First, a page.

If you have read newspaper or watched TV, you probably heard that a big money market fund “broke the buck” last week. That means it was not able to maintain the stable $1 Net Asset Value (NAV). Investors in that fund lost 3% when the NAV dropped to $0.97. Another money market fund run by Putnam decided to shutdown and return the money to the investors because it didn’t want to sell its assets in a difficult market. Later the federal government said they would guarantee the money market funds.
As the title of this post reads, I say breaking the buck isn’t a big deal. Why? Because it happens all the time. You just don’t know it because it isn’t obvious. This is called money illusion. The before-tax, before-inflation value isn’t that meaningful. You can’t spend before-tax, before-inflation money. You can only spend after-tax, after-inflation money. When you factor in tax and inflation, money market funds lose money all the time.
Here are the returns of Vanguard Prime Money Market Fund, one of the best money market funds in the U.S. At a marginal tax rate of only 15%, the fund’s after-tax, after-inflation return was negative four years in a row from 2002 to 2005. It’s also negative so far in 2008. If the tax rate is higher, it gets worse. If you are interested in seeing the numbers for a different tax rate, you can use the online spreadsheet I created.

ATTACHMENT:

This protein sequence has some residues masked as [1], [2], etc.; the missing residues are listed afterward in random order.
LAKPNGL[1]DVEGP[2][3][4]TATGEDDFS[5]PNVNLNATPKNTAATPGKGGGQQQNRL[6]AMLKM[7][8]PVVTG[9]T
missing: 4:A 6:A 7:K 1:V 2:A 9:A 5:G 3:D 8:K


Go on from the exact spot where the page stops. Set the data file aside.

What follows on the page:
So if you are already losing money in a money market fund, what’s the big deal of losing a little bit more?
Looking at a different angle, even if a money market fund breaks the buck before tax before inflation, you will see that the fund actually performed a lot better this year than other mutual funds. Again, using Vanguard data through Sept. 19, 2008, including the big rebound on Sept. 18 and Sept. 19, the 2008 year-to-date returns are:
|Vanguard Prime Money Market Fund||+2.05%|
|Vanguard Total Bond Market Index Fund||+1.42%|
|Vanguard 500 Index Fund||-13.23%|
|Vanguard Total Stock Market Index Fund||-11.82%|
|Vanguard Total International Stock Index Fund||-23.03%|
|Vanguard Emerging Markets Stock Index Fund||-29.86%|
My thoughts on the risks in money market funds didn’t change from what I wrote last year. Worrying about a money market fund losing 1%, 2% or 3% while other funds have lost 15%, 20%, or 30% is really focusing on the wrong problem.